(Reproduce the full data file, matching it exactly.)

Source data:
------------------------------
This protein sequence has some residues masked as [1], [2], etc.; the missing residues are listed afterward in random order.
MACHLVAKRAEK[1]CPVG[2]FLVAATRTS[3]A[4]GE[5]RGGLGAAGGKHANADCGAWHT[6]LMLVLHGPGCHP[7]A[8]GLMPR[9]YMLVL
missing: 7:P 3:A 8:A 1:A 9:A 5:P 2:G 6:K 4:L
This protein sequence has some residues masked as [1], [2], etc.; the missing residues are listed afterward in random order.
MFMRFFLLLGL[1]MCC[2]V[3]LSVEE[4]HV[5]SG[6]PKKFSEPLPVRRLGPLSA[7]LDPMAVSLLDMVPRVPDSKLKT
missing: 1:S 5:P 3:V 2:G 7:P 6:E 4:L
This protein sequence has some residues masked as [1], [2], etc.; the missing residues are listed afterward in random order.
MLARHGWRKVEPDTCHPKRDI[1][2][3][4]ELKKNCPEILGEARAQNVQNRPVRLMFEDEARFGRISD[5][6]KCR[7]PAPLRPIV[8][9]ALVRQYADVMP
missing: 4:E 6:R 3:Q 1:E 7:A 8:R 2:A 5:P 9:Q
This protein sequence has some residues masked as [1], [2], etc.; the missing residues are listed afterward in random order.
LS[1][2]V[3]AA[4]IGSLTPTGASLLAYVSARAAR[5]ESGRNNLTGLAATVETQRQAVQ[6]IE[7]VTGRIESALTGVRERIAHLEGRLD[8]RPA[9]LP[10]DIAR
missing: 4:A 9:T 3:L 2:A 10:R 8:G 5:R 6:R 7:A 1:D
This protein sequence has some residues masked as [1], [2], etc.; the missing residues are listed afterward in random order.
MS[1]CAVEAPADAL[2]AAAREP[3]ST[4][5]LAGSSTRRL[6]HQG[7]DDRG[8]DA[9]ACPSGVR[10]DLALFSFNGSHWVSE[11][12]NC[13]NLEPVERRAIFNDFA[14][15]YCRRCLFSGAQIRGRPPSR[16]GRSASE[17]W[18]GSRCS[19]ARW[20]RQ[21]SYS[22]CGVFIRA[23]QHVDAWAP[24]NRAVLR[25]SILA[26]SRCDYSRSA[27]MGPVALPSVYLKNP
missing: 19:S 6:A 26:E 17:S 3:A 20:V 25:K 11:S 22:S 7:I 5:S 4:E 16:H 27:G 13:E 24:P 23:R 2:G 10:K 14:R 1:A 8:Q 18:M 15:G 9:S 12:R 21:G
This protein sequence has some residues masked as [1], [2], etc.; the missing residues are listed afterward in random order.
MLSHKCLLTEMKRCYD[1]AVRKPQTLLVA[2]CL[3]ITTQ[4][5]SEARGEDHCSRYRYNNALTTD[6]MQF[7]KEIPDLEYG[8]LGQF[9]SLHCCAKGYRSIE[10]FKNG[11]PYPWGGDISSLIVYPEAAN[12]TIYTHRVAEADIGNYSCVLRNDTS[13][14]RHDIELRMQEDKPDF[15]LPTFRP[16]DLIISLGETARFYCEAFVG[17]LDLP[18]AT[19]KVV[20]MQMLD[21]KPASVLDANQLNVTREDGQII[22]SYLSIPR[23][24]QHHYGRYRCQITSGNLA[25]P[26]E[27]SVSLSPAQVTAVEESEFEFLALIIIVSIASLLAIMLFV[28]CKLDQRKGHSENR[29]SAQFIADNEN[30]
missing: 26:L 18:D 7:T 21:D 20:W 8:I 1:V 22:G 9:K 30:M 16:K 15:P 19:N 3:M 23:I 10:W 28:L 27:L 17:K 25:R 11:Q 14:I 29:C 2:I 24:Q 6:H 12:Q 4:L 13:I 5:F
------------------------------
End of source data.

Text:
This protein sequence has some residues masked as [1], [2], etc.; the missing residues are listed afterward in random order.
MACHLVAKRAEK[1]CPVG[2]FLVAATRTS[3]A[4]GE[5]RGGLGAAGGKHANADCGAWHT[6]LMLVLHGPGCHP[7]A[8]GLMPR[9]YMLVL
missing: 7:P 3:A 8:A 1:A 9:A 5:P 2:G 6:K 4:L
This protein sequence has some residues masked as [1], [2], etc.; the missing residues are listed afterward in random order.
MFMRFFLLLGL[1]MCC[2]V[3]LSVEE[4]HV[5]SG[6]PKKFSEPLPVRRLGPLSA[7]LDPMAVSLLDMVPRVPDSKLKT
missing: 1:S 5:P 3:V 2:G 7:P 6:E 4:L
This protein sequence has some residues masked as [1], [2], etc.; the missing residues are listed afterward in random order.
MLARHGWRKVEPDTCHPKRDI[1][2][3][4]ELKKNCPEILGEARAQNVQNRPVRLMFEDEARFGRISD[5][6]KCR[7]PAPLRPIV[8][9]ALVRQYADVMP
missing: 4:E 6:R 3:Q 1:E 7:A 8:R 2:A 5:P 9:Q
This protein sequence has some residues masked as [1], [2], etc.; the missing residues are listed afterward in random order.
LS[1][2]V[3]AA[4]IGSLTPTGASLLAYVSARAAR[5]ESGRNNLTGLAATVETQRQAVQ[6]IE[7]VTGRIESALTGVRERIAHLEGRLD[8]RPA[9]LP[10]DIAR
missing: 4:A 9:T 3:L 2:A 10:R 8:G 5:R 6:R 7:A 1:D
This protein sequence has some residues masked as [1], [2], etc.; the missing residues are listed afterward in random order.
MS[1]CAVEAPADAL[2]AAAREP[3]ST[4][5]LAGSSTRRL[6]HQG[7]DDRG[8]DA[9]ACPSGVR[10]DLALFSFNGSHWVSE[11][12]NC[13]NLEPVERRAIFNDFA[14][15]YCRRCLFSGAQIRGRPPSR[16]GRSASE[17]W[18]GSRCS[19]ARW[20]RQ[21]SYS[22]CGVFIRA[23]QHVDAWAP[24]NRAVLR[25]SILA[26]SRCDYSRSA[27]MGPVALPSVYLKNP
missing: 19:S 6:A 26:E 17:S 3:A 20:V 25:K 11:S 22:S 7:I 5:S 4:E 16:H 27:G 13:E 24:P 23:R 2:G 10:K 14:R 1:A 8:Q 18:M 15:G 9:S 12:R 21:G
This protein sequence has some residues masked as [1], [2], etc.; the missing residues are listed afterward in random order.
MLSHKCLLTEMKRCYD[1]AVRKPQTLLVA[2]CL[3]ITTQ[4][5]SEARGEDHCSRYRYNNALTTD[6]MQF[7]KEIPDLEYG[8]LGQF[9]SLHCCAKGYRSIE[10]FKNG[11]PYPWGGDISSLIVYPEAAN[12]TIYTHRVAEADIGNYSCVLRNDTS[13][14]RHDIELRMQEDKPDF[15]LPTFRP[16]DLIISLGETARFYCEAFVG[17]LDLP[18]AT[19]KVV[20]MQMLD[21]KPASVLDANQLNVTREDGQII[22]SYLSIPR[23][24]QHHYGRYRCQITSGNLA[25]P[26]E[27]SVSLSPAQVTAVEESEFEFLALIIIVSIASLLAIMLFV[28]CKLDQRKGHSENR[29]SAQFIADNEN[30]
missing: 26:L 18:D 7:T 21:D 20:W 8:I 1:V 22:G 9:K 30:M 16:K 15:P 19:N 3:M 23:I 10:W 28:L 27:L 17:K 25:R 11:Q 14:I 29:C 2:I 24:Q 6:H 12:Q 4:L 13:I 5:F